April 15 - May 8 2016

Ben Dowell

das Ding



Sister is pleased to present "das Ding" an exhibition by painter Ben Dowell. For some time Dowell has made his paintings with a single brush stroke; a chunky impasto line that stutters in short bursts across the surface with a nearly mechanized attack creating peaks and taffy like pulls of excess oil paint. While older works followed a geometric pattern-like composition tracing the rectangular contour inwards toward logical points, his recent works allow the marks to overlap and collide; their compositions collapsing inward, simultaneously and literally bulging out of the center with an accumulation of dense marks.

"das Ding", german for "the Thing", is a concept which explores the impossibility of pure objectivity. Also known as "the thing in itself" or the thing in its "dumb reality" it is an idea which is pure, that exists independent of language, consciousness or subjectivity. In psychoanalysis das Ding may also be seen as an assertion of the unconscious that is categorically indescribable; whose existence is visible only though it's absence from signification. It is a peculiar term when applied to art making. Seemingly all art participates in this "thing" conception, pulling at something that is beyond our ability to understand it fully. In some ways the asymptotic arc of modernism can be seen to approach this "ding-ness" yet never fully arriving.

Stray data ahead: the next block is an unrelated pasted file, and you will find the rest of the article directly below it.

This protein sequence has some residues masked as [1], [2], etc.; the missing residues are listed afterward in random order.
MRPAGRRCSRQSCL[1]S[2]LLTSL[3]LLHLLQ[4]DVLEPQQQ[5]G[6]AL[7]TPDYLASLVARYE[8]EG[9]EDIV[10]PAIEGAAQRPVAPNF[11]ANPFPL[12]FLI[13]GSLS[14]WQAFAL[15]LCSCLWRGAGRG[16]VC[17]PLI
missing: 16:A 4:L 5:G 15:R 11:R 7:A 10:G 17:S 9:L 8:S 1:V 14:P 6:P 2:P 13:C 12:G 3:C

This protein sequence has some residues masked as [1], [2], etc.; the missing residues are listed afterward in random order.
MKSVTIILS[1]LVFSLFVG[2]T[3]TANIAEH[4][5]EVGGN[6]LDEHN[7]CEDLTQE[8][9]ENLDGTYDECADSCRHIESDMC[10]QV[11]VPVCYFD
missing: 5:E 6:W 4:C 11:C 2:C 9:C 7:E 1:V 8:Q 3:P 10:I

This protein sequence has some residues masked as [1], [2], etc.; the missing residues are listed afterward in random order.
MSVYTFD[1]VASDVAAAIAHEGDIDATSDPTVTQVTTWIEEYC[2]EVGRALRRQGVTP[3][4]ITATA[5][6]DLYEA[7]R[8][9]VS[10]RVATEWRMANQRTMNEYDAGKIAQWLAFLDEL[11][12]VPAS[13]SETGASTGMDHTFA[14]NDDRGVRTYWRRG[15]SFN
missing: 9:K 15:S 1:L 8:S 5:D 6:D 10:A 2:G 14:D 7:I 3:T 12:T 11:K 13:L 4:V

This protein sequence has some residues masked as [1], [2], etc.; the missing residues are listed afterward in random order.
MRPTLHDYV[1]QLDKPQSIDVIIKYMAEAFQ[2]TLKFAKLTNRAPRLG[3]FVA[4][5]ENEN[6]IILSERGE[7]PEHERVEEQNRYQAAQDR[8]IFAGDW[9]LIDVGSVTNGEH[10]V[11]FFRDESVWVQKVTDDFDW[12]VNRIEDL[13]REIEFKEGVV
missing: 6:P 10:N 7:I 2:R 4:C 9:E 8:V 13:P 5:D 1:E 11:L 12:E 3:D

For this exhibition a darkly washed, dense and knotty Untitled painting from 2015 has been made to float in front of a circular space with no hard edges. It has been lit frontally so as to cast no downward shadows and set to slowly fade in and out with programmable daylight LED's. This "pure" space is undermined by the slow throbbing lights, gradually brightening then dropping off into darkness. The subtle theatricality adds elements both anthropomorphic (the space is "breathing") and phenomenological (your eyes continuously attempt to readjust to the color) and hints at the dialectical and contradictory idea of das Ding; perpetually beyond our grasp but urgently present in every act of thinking.